Texas police pulled you over recently for driving erratically. They suspected you of intoxication, or that you were on an illicit substance. Is your new prescription to blame for this unfortunate situation?
Some medications do not lend themselves well to driving. Learn how to build a case to fight your drug offense with proper knowledge.
Medication side effects that make it unsafe to drive
Both prescription and over-the-counter medication may have side effects that make it unsafe to drive. Read the prescription label or packaging carefully for these reactions:
- Blurred vision
- Inattention/inability to focus
- Decreased reflexes
If you notice such side effects, refrain from driving while taking your medication. Also, learn how long such effects last, such as several hours or a short while after taking a dose.
Medication known to affect driving
Some prescriptions have a higher probability of hampering driving abilities than others:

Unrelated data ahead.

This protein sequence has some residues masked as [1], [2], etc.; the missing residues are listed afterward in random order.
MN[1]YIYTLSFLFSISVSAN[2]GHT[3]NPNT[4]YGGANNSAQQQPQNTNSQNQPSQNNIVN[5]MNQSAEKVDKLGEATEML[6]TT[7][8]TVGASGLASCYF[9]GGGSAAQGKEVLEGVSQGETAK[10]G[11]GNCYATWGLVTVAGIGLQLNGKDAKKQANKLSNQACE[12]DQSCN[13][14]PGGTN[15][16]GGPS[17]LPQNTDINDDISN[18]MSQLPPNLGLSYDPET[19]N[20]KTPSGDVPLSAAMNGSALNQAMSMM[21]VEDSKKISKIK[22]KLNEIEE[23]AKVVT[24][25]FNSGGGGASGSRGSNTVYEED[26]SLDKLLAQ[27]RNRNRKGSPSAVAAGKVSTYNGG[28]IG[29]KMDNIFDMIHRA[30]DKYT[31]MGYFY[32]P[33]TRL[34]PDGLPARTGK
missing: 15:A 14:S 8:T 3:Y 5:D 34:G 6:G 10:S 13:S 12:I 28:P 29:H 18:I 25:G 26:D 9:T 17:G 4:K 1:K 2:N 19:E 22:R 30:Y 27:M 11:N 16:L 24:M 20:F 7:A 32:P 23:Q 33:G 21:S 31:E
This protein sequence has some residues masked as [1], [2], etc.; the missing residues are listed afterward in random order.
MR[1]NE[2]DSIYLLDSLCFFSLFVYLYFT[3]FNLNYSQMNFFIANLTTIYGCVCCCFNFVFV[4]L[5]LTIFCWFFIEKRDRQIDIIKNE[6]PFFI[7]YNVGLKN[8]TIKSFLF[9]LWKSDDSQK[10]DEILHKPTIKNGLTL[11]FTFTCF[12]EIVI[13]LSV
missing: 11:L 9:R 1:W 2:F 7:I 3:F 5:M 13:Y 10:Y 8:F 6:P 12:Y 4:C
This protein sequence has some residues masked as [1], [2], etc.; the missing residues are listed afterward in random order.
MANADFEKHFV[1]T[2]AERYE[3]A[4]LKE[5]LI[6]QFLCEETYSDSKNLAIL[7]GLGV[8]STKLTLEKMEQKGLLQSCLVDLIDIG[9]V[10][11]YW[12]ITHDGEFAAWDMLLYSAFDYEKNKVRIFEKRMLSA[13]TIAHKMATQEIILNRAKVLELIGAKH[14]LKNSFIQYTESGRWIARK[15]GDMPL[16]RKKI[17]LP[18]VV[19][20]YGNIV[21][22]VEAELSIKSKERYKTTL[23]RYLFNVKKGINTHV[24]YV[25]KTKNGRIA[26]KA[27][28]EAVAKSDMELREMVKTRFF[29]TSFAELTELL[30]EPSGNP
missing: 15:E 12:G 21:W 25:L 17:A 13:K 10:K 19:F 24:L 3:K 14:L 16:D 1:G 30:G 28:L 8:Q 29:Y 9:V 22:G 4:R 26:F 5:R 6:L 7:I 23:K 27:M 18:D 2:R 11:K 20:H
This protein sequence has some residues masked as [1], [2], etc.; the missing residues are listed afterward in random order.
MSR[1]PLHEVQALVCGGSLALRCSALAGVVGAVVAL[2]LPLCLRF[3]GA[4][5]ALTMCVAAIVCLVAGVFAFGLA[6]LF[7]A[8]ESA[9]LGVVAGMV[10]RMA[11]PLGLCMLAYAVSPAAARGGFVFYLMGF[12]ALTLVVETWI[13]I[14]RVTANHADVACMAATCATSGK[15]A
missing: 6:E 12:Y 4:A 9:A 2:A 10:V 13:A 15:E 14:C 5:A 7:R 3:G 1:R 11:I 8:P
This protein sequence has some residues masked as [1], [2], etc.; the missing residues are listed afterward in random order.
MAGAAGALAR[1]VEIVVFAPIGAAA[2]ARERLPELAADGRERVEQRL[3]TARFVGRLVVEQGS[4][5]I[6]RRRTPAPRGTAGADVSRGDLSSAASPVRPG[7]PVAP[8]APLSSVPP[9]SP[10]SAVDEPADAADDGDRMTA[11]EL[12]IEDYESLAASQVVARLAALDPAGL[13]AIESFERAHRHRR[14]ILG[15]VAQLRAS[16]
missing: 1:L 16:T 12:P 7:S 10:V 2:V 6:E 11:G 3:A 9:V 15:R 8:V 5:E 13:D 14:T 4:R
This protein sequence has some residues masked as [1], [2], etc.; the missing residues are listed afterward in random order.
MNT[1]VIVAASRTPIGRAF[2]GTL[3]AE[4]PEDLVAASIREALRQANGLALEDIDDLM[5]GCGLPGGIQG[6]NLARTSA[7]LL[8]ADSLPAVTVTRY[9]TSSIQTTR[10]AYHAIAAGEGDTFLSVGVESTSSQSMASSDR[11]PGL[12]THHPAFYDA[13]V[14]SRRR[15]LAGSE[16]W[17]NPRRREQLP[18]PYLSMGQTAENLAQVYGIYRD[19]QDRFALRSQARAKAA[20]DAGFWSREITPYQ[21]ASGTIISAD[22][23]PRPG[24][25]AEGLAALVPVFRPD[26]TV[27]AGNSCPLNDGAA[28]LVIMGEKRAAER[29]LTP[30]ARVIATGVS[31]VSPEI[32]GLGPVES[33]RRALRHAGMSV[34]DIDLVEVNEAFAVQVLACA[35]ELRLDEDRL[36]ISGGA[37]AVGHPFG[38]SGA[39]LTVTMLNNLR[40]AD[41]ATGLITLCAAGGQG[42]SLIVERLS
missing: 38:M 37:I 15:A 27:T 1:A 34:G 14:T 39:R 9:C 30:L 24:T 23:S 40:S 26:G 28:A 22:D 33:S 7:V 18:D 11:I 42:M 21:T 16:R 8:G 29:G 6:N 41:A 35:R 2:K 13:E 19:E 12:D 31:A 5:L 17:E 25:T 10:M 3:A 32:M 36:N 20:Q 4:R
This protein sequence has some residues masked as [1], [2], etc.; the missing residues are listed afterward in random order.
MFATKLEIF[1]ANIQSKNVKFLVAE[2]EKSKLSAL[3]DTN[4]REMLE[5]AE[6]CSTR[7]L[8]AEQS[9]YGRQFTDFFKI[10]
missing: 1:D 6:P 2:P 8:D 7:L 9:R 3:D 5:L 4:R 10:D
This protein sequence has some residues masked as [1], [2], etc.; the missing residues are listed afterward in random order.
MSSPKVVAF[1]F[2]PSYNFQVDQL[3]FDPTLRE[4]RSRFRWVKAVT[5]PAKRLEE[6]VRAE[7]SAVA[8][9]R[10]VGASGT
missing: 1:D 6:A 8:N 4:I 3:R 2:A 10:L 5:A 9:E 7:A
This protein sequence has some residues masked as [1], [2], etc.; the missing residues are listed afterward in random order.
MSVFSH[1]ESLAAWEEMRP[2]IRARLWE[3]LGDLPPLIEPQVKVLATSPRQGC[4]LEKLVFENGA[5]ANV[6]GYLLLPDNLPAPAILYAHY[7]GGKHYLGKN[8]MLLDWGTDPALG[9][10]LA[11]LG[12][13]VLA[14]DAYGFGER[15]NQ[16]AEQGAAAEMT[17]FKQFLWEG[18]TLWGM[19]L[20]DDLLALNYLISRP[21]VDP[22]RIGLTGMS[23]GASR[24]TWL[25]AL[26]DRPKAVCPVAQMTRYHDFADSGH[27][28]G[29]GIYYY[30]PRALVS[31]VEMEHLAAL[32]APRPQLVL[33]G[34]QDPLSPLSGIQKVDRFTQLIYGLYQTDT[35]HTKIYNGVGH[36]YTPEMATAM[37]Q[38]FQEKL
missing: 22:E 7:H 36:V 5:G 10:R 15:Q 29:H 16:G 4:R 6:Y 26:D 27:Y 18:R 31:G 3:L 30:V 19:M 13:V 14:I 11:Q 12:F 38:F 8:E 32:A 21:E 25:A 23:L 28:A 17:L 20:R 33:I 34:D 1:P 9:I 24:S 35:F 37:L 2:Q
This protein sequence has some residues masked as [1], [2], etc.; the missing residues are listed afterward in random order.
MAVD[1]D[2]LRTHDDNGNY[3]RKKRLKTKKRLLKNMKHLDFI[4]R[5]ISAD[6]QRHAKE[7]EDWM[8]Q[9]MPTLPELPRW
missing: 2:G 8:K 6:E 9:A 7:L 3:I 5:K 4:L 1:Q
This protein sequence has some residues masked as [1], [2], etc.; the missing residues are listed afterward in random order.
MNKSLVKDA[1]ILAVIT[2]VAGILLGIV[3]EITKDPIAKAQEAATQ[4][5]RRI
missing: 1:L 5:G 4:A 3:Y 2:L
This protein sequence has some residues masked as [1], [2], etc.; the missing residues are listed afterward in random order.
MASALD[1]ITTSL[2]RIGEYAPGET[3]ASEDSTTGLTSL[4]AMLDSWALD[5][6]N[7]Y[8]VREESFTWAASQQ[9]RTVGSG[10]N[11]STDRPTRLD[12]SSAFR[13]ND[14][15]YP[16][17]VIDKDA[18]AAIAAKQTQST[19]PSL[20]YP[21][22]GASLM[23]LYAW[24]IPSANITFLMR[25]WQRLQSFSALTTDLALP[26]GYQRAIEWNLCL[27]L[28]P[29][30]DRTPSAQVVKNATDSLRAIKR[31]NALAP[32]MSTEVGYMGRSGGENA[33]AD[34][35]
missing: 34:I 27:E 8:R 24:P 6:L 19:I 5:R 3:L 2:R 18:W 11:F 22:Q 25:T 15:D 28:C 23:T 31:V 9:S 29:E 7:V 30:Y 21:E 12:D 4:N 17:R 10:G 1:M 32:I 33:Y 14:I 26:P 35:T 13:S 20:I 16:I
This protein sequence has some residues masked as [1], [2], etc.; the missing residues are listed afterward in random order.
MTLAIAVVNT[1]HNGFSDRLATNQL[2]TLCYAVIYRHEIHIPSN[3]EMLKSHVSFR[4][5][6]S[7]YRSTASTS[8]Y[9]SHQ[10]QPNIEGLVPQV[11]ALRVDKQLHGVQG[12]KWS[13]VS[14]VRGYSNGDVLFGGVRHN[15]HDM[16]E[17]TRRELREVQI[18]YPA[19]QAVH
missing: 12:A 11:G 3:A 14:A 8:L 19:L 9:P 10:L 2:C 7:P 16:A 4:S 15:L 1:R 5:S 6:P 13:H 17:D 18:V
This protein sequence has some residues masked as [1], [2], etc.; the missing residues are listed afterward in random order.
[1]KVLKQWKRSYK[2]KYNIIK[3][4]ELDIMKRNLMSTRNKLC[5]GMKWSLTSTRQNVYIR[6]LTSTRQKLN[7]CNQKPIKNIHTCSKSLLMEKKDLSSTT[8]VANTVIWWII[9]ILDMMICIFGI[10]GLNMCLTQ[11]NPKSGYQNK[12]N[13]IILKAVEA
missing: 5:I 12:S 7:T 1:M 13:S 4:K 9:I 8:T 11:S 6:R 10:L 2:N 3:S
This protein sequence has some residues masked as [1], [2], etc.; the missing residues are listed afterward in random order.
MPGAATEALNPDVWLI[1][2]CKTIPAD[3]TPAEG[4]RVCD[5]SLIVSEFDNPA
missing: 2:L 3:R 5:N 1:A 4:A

- Muscle relaxants
- Opioid pain relievers
- Diet pills
- Anti-psychotic medication
- Prescriptions with codeine
- Diarrhea medicine
- Prescription anxiety medication
While not approved by the FDA beyond a seizure medication for children, CBD is a substance touted for its ability to treat conditions and diseases. If you take any CBD drug products, they could make you sluggish.
Sleep medication that impacts driving the next morning
Do you take medication to help you sleep? If so, the effects may linger the morning after, making it difficult or even dangerous for you to operate a vehicle. If your medication contains zolpidem, its extended- or immediate-release form could impair your ability to function in the morning. Even non-prescription sleeping aids may have this effect.
Do not let an innocent mistake result in long-term legal troubles. You deserve to clear your name and prevent a similar occurrence from happening again.